Christmas falls on a Sunday this year, which means that if you want to order any gifts online, you have to do so now to get them in time for the weekend. After trying to find something good for my grandparents--and then realizing I had to order one-day shipping--it occurred to me that some of you, dear readers, might be facing last-minute online shopping challenges, too. Here are ideas for grandparents, bosses, aunts, uncles, college roommates, and other people you love dearly but don't see often enough to know what they'd like. I'm only including items that you can still order in time for Christmas.
_1. Gift baskets. Who doesn't love receiving a little bounty of snacks? One of my favorites under $50 is this 1950s Retro Candy Box ($34.99, pictured left), which includes Necco Wafers, Chick O' Sticks, Choward's, and other sugary blasts from the past. And, for aunts and grandmas who love girlie stuff, check out this Victorian Lace Tea, Spa & Treats Clock Gift Chest ($64.60), which includes candles, lotion, bath gel, and more--all in a wooden chest inlaid with a working clock.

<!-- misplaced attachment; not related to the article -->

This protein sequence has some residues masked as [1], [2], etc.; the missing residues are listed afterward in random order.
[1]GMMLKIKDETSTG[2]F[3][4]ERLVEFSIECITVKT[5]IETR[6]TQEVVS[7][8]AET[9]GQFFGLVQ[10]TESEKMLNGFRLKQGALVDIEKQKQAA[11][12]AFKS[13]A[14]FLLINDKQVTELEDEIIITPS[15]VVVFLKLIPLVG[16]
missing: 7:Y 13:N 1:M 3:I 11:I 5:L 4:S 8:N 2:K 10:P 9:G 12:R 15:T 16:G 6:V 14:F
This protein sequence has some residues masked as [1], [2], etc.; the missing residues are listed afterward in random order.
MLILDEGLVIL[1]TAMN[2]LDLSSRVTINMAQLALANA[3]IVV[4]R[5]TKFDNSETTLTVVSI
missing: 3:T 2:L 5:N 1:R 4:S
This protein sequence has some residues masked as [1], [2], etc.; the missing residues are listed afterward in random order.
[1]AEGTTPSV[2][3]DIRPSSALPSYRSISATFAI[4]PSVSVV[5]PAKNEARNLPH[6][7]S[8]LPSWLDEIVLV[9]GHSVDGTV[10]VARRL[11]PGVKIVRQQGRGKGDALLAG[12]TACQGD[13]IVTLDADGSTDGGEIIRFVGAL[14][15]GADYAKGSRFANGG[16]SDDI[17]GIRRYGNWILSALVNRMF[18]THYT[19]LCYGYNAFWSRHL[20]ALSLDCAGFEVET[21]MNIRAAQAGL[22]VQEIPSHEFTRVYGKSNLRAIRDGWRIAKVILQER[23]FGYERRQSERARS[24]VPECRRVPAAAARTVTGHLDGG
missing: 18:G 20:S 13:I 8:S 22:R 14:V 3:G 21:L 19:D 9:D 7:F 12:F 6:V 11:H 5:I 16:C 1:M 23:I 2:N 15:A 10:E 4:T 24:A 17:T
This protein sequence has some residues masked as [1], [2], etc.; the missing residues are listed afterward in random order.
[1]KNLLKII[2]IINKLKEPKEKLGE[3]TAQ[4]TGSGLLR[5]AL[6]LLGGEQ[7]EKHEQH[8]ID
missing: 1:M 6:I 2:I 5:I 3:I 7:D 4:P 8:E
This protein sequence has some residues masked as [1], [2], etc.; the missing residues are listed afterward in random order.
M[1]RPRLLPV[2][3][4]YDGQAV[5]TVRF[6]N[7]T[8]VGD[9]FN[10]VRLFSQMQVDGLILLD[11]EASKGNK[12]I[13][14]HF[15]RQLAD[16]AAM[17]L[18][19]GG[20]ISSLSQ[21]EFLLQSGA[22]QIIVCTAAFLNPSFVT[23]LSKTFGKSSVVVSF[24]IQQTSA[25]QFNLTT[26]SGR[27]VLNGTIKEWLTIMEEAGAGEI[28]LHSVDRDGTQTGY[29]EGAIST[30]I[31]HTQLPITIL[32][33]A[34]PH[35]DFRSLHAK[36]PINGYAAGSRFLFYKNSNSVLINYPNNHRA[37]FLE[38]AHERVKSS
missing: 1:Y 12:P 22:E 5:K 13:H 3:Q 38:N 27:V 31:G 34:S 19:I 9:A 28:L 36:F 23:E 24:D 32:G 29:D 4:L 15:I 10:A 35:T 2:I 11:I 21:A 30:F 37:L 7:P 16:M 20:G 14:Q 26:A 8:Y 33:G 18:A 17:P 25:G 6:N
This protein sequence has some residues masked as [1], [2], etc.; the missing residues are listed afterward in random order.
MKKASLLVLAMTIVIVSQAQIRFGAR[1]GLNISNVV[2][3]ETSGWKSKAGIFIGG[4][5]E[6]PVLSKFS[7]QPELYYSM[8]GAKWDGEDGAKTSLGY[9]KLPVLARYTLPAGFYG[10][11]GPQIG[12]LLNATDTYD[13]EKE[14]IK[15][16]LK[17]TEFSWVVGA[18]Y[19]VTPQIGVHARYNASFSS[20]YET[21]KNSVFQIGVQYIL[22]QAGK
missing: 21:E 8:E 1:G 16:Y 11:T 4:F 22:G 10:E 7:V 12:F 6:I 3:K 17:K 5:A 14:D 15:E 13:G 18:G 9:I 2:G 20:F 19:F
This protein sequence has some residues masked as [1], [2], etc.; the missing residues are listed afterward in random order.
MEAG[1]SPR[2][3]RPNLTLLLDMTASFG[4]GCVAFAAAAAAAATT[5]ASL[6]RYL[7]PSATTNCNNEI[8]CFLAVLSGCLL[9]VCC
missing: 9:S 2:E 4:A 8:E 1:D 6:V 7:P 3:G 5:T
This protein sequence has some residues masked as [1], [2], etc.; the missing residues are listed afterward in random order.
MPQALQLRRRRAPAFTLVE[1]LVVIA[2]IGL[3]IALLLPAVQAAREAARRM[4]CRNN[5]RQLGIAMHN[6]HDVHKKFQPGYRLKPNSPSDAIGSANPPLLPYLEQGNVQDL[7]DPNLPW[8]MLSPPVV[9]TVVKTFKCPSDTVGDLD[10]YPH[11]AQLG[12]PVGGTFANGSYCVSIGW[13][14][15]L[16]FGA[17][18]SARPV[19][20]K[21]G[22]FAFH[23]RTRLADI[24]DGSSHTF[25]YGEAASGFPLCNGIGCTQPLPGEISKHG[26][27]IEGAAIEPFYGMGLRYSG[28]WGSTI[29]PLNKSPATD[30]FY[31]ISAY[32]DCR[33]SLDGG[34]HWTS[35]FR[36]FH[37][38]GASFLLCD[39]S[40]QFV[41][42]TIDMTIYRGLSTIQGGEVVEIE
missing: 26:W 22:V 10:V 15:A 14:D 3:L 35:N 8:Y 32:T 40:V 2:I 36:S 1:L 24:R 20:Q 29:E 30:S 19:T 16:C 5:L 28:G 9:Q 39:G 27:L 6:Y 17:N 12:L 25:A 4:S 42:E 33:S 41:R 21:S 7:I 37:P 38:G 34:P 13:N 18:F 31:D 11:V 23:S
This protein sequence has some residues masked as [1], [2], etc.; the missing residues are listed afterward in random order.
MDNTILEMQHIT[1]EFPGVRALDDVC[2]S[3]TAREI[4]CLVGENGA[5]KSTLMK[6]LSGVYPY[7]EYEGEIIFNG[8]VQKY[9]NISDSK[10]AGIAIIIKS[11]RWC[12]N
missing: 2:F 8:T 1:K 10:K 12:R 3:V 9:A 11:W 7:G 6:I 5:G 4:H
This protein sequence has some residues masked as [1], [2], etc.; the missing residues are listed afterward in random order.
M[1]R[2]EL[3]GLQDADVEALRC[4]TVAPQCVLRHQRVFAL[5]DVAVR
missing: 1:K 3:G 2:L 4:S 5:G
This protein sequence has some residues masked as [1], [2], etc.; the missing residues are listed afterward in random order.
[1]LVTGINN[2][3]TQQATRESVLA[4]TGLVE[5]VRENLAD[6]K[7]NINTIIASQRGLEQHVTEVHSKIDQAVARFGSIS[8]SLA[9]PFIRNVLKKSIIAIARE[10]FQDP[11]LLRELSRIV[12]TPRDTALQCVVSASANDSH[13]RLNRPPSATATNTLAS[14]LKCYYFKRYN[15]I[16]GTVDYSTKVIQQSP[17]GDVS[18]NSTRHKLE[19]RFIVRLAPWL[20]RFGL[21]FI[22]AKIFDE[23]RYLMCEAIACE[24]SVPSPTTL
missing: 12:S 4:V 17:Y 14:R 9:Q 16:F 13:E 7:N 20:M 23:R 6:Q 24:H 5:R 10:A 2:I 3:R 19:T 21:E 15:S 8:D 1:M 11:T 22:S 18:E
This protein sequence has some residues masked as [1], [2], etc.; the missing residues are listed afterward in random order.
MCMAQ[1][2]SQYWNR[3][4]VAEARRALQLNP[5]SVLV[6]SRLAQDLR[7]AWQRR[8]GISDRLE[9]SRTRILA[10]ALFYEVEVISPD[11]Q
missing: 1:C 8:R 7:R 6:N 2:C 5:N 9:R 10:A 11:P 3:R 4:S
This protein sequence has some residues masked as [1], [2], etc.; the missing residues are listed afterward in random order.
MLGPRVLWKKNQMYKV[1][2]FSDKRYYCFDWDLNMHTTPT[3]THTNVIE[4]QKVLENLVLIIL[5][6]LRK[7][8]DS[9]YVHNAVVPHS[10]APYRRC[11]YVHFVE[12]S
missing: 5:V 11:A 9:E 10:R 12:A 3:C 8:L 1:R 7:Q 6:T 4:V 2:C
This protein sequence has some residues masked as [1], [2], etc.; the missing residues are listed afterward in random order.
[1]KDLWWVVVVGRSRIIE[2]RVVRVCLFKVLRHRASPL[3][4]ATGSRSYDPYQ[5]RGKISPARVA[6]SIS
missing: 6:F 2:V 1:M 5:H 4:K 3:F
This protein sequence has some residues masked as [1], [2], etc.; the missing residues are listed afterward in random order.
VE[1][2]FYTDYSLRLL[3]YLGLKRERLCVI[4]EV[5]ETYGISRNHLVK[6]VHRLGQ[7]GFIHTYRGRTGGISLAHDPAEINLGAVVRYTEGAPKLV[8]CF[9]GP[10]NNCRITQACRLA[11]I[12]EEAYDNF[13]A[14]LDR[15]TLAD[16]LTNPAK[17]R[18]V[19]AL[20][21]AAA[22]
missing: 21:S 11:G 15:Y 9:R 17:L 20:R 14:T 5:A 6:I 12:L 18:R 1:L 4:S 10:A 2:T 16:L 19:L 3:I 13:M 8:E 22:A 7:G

2. Tea Chests and Tea Sets. A classy gift that's hard not to like, tea chests come in a variety of styles. Try to get some brand of tea that isn't stocked at your local grocery store. I recommend this Wissotzky 60 Dessert Flavored Teas in an Ebony Tea Chest ($29.99). Tea sets are good bets, too. I like this cool Japanese one ($68.95, pictured right). If that's out of your price range, how about a simple infuser/mug set ($19.53)?
3. Gift Cards. These are also kind of impersonal, but they'll do in a pinch. Plus, don't you love receiving them? This one from Amazon features free one-day shipping. It's even better than cash, because you feel obligated to spend it on something fun. You can also get something more specific, like a certificate to their favorite restaurant or movie tickets.
4. A Coffee Table Book. These serve a bunch of purposes: showcasing great photography, impressing guests, and messing up orderly bookshelves by being wider than all the other books. You can find these on virtually any topic, from 1960s surf photography to Andy Goldsworthy's nature-centered art (pictured left) to the history of New York City to (brace yourself) hipster puppies. There's also a whole genre of amusing websites now available in book form, such as a compilation of hilariously wrong test answers, passive-aggressive notes, and Cake Wrecks. Think of them as the Harold and Kumar of coffee table books.
5. Board games are always a hit with families. Think Apples to Apples, Bananagrams, Cranium, or a classic like Scattergories (my longtime favorite) or Pictionary.
Okay, you have less than 15 hours left... shop like the wind, butches!